On July 8, 2020 the latest CFO Survey (formerly called the “Duke/CFO Global Business Outlook”) was released. It contains a variety of statistics regarding how CFOs view business and economic conditions.
In this CFO Survey press release, I found the following to be the most notable excerpts – although I don’t necessarily agree with them:
The CFO Survey was conducted from June 15-26 among financial decision-makers in firms of varying sizes and across industries. When participants were asked to rate their optimism for the financial prospects of their firms on a scale of 0 to 100, the average optimism rating was 70, an improvement from the first quarter (60) and close to the average for the past several years. When asked to rate their optimism about the overall U.S. economy from 0 to 100, the average rating was 60 — also an improvement from 51 in the first quarter, which was conducted from the beginning of March through the beginning of April in 2020.
In spite of the improvement in the optimism indexes, the trajectory of the recovery was not clear, according to survey responses. “Firms continued to express concerns around the shape and strength of the recovery — for their firms, their industries, and their customers,” said Brent Meyer, policy advisor and economist at the Federal Reserve Bank of Atlanta. “The comments from CFOs and financial decision-makers from firms across industries indicate that the COVID-19 pandemic has dramatically affected their views of the U.S. economy and the financial prospects of their firms.”
On average, firms expected revenue to decline 2 percent in 2020, but grow 7 percent in 2021. Operating income, employment, and total compensation were also expected to bounce back in 2021 after shrinking in 2020. This pessimism about 2020 was corroborated by firms’ low expectations for gross domestic product (GDP) growth; almost 40 percent of firms expected GDP growth to be negative for the calendar year 2020.
When asked about their most pressing concerns, by far respondents’ most common concern was around their own firms’ sales/revenues and customer demand. Further, about one-third of firms responding to the survey cut employment since early March, with the average firm reducing their workforce by 5.5 percent. Most of the respondents attributed the cuts to reduced demand during the COVID-19 pandemic.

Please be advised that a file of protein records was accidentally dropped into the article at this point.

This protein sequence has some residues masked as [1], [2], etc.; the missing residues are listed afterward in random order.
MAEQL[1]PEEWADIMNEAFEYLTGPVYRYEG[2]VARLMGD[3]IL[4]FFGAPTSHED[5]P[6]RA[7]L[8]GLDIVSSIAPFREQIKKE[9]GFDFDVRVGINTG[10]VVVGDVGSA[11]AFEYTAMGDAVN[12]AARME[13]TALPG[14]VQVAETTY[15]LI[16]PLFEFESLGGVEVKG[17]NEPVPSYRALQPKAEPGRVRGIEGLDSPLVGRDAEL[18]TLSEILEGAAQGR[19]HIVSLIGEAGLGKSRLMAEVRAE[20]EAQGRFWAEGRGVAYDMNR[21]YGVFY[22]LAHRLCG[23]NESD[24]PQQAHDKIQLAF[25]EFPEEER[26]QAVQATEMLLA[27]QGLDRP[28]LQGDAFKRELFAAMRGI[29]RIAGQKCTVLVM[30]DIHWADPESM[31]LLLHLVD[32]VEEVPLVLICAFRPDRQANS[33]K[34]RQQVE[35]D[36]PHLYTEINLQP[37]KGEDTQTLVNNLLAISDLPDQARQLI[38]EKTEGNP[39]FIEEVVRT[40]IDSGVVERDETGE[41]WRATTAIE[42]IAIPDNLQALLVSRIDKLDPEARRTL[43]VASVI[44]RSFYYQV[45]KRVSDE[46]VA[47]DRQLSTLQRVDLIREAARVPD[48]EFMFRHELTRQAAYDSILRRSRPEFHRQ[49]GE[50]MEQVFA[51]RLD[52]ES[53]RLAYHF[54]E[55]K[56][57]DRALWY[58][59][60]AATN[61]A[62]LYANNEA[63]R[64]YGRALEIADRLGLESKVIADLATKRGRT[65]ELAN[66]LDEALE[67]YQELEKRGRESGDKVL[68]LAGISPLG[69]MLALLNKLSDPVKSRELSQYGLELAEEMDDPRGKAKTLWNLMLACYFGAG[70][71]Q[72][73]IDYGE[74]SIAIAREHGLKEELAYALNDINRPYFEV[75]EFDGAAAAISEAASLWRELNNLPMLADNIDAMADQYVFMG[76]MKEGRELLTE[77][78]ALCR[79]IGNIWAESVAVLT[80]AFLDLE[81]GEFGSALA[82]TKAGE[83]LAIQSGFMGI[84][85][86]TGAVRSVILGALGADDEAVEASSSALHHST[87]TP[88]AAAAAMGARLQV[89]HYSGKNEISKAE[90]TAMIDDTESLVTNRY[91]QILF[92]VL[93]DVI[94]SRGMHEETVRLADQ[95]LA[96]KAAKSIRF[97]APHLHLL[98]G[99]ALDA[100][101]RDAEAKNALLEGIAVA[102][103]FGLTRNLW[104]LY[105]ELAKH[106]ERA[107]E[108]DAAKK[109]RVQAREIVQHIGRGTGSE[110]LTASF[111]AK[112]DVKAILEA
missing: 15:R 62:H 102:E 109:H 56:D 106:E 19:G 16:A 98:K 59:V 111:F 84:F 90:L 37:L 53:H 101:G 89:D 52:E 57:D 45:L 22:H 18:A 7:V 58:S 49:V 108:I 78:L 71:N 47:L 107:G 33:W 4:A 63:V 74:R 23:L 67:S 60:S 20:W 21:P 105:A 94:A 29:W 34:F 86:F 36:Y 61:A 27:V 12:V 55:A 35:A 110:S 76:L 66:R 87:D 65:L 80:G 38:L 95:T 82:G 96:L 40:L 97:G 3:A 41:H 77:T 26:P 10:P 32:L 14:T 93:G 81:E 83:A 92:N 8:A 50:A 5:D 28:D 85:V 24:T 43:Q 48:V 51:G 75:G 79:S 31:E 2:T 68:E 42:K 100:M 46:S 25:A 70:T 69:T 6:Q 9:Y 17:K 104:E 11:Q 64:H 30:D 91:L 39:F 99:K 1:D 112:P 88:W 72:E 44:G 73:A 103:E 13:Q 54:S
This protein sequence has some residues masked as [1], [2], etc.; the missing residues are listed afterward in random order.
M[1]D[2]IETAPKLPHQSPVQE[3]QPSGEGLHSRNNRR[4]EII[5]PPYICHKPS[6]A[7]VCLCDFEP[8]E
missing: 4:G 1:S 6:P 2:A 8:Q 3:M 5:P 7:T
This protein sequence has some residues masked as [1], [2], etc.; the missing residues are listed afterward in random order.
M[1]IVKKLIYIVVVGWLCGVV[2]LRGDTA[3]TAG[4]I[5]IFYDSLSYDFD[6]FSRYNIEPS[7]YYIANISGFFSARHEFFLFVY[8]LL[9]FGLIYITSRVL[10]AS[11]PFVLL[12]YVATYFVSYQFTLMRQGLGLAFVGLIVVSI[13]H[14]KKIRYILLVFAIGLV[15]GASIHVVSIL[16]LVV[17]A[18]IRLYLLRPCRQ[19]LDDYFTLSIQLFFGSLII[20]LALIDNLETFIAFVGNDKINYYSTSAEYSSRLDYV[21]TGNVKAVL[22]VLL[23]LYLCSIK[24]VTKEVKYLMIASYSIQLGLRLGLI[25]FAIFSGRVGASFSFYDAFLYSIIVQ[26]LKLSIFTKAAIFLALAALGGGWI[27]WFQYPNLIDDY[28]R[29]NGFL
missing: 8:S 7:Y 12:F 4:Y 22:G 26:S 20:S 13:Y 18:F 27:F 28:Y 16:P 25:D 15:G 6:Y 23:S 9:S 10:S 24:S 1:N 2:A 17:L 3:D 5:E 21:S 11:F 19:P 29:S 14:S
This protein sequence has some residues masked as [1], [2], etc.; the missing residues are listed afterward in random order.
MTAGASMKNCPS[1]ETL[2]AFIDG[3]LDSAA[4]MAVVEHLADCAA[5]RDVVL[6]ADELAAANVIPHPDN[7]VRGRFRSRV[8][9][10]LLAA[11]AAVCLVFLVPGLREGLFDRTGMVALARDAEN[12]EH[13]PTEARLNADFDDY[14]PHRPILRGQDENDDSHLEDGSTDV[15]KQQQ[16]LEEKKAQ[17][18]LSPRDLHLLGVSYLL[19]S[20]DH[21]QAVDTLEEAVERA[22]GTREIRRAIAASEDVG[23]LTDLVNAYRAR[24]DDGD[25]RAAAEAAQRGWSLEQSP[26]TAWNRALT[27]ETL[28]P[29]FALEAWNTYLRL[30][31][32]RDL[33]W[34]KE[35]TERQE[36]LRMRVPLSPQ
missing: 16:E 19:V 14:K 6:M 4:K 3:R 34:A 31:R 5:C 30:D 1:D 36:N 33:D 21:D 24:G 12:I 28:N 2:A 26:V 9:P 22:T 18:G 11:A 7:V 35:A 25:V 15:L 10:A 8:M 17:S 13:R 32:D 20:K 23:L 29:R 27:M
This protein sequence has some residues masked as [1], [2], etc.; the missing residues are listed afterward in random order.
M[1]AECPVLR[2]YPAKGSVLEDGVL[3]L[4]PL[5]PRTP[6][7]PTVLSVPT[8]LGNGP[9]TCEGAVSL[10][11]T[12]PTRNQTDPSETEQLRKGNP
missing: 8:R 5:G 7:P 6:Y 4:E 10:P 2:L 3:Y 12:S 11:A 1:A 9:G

This CFO Survey contains an Optimism Index chart, with the blue line showing U.S. Optimism (with regard to the economy) at 60, as seen below:
[Note: The dashed vertical line denotes a moderate change in the question wording and presentation. Please see The CFO Survey Methodology for further information.]
It should be interesting to see how well the CFOs predict business and economic conditions going forward. I discussed past various aspects of this, and the importance of these predictions, in the July 9, 2010 post titled “The Business Environment”.
(past posts on CEO and CFO surveys can be found under the “CFO and CEO Confidence” tag)
I post various economic forecasts because I believe they should be carefully monitored. However, as those familiar with this site are aware, I do not necessarily agree with many of the consensus estimates and much of the commentary in these forecast surveys.
The Special Note summarizes my overall thoughts about our economic situation
SPX at 3151.56 as this post is written